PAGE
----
Video Not Quite the Format of the Future We Were Led to Believe


Video! It’s the format of the future. It’s the only thing the kids today will bother with. If you want to get any attention on social media, you gotta get on the video bandwagon. Right?

Big ad buyers and marketers are upset with Facebook Inc. after learning the tech giant vastly overestimated average viewing time for video ads on its platform for two years, according to people familiar with the situation.

….Ad buying agency Publicis Media was told by Facebook that the earlier counting method likely overestimated average time spent watching videos by between 60% and 80%, according to a late August letter Publicis Media sent to clients that was reviewed by The Wall Street Journal.

….The news is an embarrassment for Facebook, which has been touting the rapid growth of video consumption across its platform in recent years. Due to the miscalculated data, marketers may have misjudged the performance of video advertising they have purchased from Facebook over the past two years….Media companies and publishers are affected, too, since they’ve been given inaccurate data about the consumption of their video content across the social network. Many use that information to help determine the types of content they post.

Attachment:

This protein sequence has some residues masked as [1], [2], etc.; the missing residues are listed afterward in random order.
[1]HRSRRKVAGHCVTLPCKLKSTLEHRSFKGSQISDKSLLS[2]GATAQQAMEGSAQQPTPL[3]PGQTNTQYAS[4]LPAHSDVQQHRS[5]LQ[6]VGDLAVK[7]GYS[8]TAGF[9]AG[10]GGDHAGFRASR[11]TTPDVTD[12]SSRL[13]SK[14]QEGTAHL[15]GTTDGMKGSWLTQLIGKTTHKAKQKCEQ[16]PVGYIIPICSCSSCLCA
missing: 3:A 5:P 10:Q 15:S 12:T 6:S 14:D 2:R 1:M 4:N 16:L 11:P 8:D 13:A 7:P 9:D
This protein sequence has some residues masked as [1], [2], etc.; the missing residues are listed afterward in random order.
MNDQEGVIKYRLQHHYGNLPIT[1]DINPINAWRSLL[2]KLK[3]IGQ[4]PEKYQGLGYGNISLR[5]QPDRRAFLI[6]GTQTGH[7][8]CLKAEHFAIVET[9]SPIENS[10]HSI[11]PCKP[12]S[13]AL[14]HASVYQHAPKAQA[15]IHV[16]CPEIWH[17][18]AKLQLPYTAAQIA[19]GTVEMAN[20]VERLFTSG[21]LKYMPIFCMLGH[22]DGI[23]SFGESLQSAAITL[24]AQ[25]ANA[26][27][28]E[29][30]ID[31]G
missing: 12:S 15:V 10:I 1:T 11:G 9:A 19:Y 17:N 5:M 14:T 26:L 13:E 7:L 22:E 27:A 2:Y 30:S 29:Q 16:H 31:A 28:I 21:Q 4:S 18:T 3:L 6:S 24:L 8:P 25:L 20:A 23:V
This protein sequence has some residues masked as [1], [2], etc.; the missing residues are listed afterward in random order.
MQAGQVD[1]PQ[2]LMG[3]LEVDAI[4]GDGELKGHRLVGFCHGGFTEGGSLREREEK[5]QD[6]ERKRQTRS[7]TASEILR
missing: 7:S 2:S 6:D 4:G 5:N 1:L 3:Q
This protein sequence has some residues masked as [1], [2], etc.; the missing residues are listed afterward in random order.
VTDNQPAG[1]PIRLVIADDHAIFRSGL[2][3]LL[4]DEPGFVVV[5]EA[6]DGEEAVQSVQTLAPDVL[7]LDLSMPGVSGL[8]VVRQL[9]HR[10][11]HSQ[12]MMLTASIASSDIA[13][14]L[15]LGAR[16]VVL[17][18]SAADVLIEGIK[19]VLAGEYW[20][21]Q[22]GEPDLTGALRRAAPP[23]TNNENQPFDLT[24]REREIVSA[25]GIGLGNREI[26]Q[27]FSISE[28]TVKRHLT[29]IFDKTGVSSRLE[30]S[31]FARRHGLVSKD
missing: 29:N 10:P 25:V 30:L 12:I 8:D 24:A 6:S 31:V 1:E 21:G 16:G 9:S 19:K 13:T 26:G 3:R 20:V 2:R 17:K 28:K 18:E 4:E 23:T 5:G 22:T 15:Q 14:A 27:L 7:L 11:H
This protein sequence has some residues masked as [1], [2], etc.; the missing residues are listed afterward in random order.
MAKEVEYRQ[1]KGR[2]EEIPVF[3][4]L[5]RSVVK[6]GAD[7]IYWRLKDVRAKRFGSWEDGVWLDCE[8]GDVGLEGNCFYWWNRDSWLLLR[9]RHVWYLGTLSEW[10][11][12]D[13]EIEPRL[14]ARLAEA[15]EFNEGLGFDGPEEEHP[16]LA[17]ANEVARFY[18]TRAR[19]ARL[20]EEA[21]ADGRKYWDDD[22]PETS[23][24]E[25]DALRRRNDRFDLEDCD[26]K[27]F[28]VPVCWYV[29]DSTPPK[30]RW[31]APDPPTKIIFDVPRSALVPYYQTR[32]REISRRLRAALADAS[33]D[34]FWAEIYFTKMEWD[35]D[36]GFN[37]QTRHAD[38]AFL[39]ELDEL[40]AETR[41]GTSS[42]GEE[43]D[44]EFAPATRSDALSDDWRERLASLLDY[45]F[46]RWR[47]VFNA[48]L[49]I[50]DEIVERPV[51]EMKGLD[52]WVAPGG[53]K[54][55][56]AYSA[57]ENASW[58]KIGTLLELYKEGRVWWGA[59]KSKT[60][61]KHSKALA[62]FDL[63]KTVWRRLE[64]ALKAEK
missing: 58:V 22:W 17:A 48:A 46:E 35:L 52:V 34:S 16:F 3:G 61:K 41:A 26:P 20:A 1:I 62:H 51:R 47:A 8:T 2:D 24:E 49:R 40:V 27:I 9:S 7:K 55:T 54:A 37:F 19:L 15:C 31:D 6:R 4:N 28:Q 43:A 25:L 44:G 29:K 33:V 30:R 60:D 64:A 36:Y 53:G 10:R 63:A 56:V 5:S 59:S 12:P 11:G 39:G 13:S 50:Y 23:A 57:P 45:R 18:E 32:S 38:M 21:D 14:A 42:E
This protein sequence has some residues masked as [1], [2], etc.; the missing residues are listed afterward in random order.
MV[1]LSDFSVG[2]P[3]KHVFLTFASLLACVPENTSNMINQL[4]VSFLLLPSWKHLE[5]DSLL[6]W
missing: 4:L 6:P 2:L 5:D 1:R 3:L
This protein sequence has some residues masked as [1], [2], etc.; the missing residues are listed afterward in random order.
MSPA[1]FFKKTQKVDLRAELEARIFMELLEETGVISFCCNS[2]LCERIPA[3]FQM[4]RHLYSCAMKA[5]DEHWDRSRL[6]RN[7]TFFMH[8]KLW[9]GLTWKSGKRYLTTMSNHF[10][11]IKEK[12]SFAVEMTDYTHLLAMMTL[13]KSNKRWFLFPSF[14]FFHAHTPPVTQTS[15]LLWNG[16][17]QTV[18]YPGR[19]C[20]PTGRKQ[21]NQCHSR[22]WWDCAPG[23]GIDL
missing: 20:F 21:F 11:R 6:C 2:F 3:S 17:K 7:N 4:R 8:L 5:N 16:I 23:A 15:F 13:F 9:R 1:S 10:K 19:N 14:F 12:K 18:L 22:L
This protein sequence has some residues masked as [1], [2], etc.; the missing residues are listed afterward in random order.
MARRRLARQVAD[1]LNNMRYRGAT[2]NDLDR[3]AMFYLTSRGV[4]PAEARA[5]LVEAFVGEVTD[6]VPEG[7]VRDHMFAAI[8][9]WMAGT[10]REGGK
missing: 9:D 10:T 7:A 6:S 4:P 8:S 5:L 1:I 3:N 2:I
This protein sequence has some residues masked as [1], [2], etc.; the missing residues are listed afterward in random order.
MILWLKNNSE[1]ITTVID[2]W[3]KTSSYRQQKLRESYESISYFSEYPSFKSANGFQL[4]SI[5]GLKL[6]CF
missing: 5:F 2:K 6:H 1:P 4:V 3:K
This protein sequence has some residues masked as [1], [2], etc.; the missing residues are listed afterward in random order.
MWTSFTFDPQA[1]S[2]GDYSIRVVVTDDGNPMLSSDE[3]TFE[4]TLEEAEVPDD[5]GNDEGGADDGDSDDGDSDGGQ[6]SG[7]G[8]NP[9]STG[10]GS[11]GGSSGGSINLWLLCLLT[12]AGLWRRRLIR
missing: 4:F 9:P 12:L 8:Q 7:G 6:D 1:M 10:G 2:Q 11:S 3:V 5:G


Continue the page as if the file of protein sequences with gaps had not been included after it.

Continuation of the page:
Oh well. Bygones. I’m sure all that money you spent building a huge video content department will still be well spent. Someday.

POSTSCRIPT: I should disclose that I’m a sworn enemy of video. It’s handy sometimes, but the information-to-time-spent ratio is usually so abysmal I can’t stand watching it. A few seconds for a cute animal video is one thing. Ten or fifteen minutes for an interview or a podcast or an explainer with maybe one or two small snippets of useful information is unbearable.

DOES IT FEEL LIKE POLITICS IS AT A BREAKING POINT?

Headshot of Editor in Chief of Mother Jones, Clara Jeffery

It sure feels that way to me, and here at Mother Jones, we’ve been thinking a lot about what journalism needs to do differently, and how we can have the biggest impact.

We kept coming back to one word: corruption. Democracy and the rule of law being undermined by those with wealth and power for their own gain. So we're launching an ambitious Mother Jones Corruption Project to do deep, time-intensive reporting on systemic corruption, and asking the MoJo community to help crowdfund it.

We aim to hire, build a team, and give them the time and space needed to understand how we got here and how we might get out. We want to dig into the forces and decisions that have allowed massive conflicts of interest, influence peddling, and win-at-all-costs politics to flourish.

It's unlike anything we've done, and we have seed funding to get started, but we're looking to raise $500,000 from readers by July when we'll be making key budgeting decisions—and the more resources we have by then, the deeper we can dig. If our plan sounds good to you, please help kickstart it with a tax-deductible donation today.

Thanks for reading—whether or not you can pitch in today, or ever, I'm glad you're with us.

Signed by Clara Jeffery

Clara Jeffery, Editor-in-Chief

We Recommend

Latest

Sign up for our newsletters

Subscribe and we'll send Mother Jones straight to your inbox.

Get our award-winning magazine

Save big on a full year of investigations, ideas, and insights.

Subscribe

Support our journalism

Help Mother Jones' reporters dig deep with a tax-deductible donation.

Donate

Share your feedback: We’re planning to launch a new version of the comments section. Help us test it.